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Dictionary of World Biography
*Truman sacked him (April 1951) for challenging a
direction to limit the fighting. MacArthur was given
a hero’s welcome when he returned to the US for the
first time since 1937, but an attempt to launch him
politically received little support and he withdrew
into retirement. In 1952 he supported Robert
AÂ *Taft for the Republican presidential nomination.
An impressive and dominating personality combined
with longsighted strategic perception and a mastery
of the military art place him among history’s greatest
Clayton James, D., The Years of MacArthur. 3 vols.
Macarthur, John (1767–1834). Australian pioneer,
born near Plymouth. He joined the army and in 1789
was posted to the New South Wales Corps, arriving
in Sydney with his wife Elizabeth MacArthur (née
Veale) (1766–1850) in June 1790. Ambitious, with a
flair for publicity and making enemies, he remained
in the army but became a landowner at Elizabeth
Farm, Parramatta and Camden Park. By breeding
merino sheep for wool rather than meat he pioneered
the industry that became an Australian mainstay. He
clashed with successive governors of New South Wales,
and was active in the Rum Rebellion (January 1808),
which overthrew William *Bligh. He was in England
1809–17 and his wife managed his sheep flocks with
great success. Macarthur became an ultra-conservative
in the Legislative Council 1825–32.
Ellis, M. H., John Macarthur. 1955.
Macartney, 1st Earl, George Macartney (1737–
1806). Anglo-Irish diplomat and administrator.
Educated at Trinity College, Dublin, he became envoy
to St Petersburg 1765–67, Governor of the Caribee
Islands 1775–79, of Madras 1780–86 and the Cape
of Good Hope 1796–98. He led an important but
unsuccessful mission to China 1792–94, during the
reign of *Qianlong.
Peyrefitte, A. The Collision of Two Civilisations. 1992.
Macaulay, Dame Rose (1881–1958). English
novelist. She first won success with Potterism (1920).
Among the best known of her many novels are Orphan
Island (1924) and, almost at the end of her life, The
Towers of Trebizond (1956) for which she was awarded
the James Tait Black Memorial Prize. Her astringent
and ironic style was much admired. In 1958 she was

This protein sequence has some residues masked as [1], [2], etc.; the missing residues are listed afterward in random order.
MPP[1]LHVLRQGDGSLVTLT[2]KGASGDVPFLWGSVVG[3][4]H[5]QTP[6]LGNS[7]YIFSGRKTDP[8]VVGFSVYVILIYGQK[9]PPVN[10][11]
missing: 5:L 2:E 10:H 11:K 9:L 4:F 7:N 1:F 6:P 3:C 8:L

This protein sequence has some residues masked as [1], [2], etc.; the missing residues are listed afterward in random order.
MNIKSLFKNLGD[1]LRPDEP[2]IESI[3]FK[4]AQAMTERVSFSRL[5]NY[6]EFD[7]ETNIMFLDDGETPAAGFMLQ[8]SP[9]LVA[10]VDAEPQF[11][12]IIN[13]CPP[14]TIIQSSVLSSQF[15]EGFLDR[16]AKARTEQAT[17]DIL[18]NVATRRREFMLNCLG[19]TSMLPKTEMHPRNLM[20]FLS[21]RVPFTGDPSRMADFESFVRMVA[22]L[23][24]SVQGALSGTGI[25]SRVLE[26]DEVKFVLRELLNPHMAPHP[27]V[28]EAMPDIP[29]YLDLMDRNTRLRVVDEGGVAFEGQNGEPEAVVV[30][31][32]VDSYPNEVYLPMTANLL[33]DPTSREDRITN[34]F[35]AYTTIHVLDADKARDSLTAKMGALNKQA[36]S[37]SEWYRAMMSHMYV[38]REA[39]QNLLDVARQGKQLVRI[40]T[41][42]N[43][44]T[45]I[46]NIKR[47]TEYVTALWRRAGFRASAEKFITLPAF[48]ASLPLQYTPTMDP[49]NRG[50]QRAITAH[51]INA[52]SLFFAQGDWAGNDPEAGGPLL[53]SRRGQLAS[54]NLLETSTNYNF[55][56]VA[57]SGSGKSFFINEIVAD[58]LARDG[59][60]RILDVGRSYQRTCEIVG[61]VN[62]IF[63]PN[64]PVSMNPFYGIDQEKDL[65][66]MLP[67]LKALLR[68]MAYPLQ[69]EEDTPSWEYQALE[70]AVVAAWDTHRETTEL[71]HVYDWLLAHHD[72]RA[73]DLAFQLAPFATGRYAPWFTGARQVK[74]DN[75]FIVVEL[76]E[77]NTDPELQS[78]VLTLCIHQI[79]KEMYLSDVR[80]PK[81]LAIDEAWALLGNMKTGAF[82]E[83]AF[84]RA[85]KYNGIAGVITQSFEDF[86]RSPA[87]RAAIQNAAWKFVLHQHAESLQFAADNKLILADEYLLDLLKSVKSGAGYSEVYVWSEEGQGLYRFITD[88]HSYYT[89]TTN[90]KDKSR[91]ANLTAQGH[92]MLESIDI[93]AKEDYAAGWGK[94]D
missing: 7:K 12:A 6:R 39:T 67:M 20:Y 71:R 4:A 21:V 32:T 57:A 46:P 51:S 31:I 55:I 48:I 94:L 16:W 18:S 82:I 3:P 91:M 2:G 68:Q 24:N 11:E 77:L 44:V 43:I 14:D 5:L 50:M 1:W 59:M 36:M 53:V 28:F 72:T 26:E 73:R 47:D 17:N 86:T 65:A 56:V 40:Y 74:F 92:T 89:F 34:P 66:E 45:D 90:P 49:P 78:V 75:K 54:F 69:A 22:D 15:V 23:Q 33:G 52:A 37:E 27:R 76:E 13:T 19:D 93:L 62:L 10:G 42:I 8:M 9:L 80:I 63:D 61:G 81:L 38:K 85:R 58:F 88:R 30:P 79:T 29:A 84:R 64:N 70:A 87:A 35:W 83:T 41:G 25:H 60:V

made a DBE.
Macaulay, Thomas Babington Macaulay, 1st Baron
(1800–1859). English historian, poet and politician.
A precocious child with a prodigious memory, he
abandoned law for literature and politics soon after
leaving Cambridge. His essays began to appear in
the Edinburgh Review in 1825. Their pretext was
always a recently published book but in reality they
were Macaulay’s own assessments of the subject. First
collected in 1843 they give a magnificent impression
of brilliance sustained over nearly 20 years, those on
*Chatham and *Clive are among the best, that on
Warren *Hastings among the most unfair. As a Whig
MP 1830–34, 1839–47 and 1852–56, Macaulay
displayed his talent in parliament in oratory rather
than debate. He went to India (1834) as legal adviser
to the supreme council and there he wrote a famous
‘minute’ on education and played the leading part in
drawing up a new criminal code. On his return he was
Secretary for War 1839–41 and Paymaster General
1846–47. His History of England from the Accession of
James II (5 vols, 1848–61, incomplete) was passionate
advocacy written from the Whig perspective, with
great narrative skill but flawed by an incapacity to
understand other points of view.
Millgate, J., Macaulay. 1973.
Macbeth (c.1005–1057). King of Scots 1040–57.
Son of the Mórmaer (sub-king) of Moray, he married
Gruoch, granddaughter of Kenneth III. He killed
*Duncan I, seized his throne and ruled until defeated
and killed in battle by Duncan’s son *Malcolm III.
His reign seems to have been relatively prosperous.
He is said to have made a pilgrimage to Rome (1050).
*Shakespeare’s tragedy is based on the account in
*Holinshed’s Chronicle but the characters are largely
MacBride, Sean (1904–1988). Irish politician and
lawyer, born in Paris. His father, John MacBride
(1868–1916), was executed by the British after the
Easter rising and his mother Maud Gonne (1866–
1953), an actor and patriot, was the lover of *Yeats.
AÂ journalist, active in the Irish Republican Army
(IRA), he became its commander in chief 1936, and
from 1937 was a senior barrister. He served in the
Irish Dail 1947–57 and was Minister for External
Affairs 1948–51. He helped to found Amnesty
International (1961), became its chairman 1961–75,
worked for UN and UNESCO and won the Nobel
Peace Prize in 1974.
Maccabaeus, Mattathias (d.c.166 BCE). Jewish
Hasmonean ruler. The first members of his dynasty
were known as the Maccabees. Mattathias was a Jewish
priest who led the revolt against King *Antiochus IV
of Syria. It is said that after rejecting all promises
made to him to induce him to abandon his faith he
himself killed the first Jew to approach the heathen
altar. This was the signal for rebellion. Mattathias
gathered an increasing number of followers in the
wilderness whence they raided the towns and villages,
attacked Syrians and reconverted Jews. After his death
his son Judas (Judah) Maccabaeus (d.160 BCE)
took command, reconquered Jerusalem and purified
the temple (165–164). He made an alliance with the
Romans but was killed in battle (160). His brother
Jonathan (d.142 BCE), who became high priest,
was treacherously executed by the Syrians. Another
brother, Simon (d.135 BCE), who also gained Roman
recognition and support, completely re-established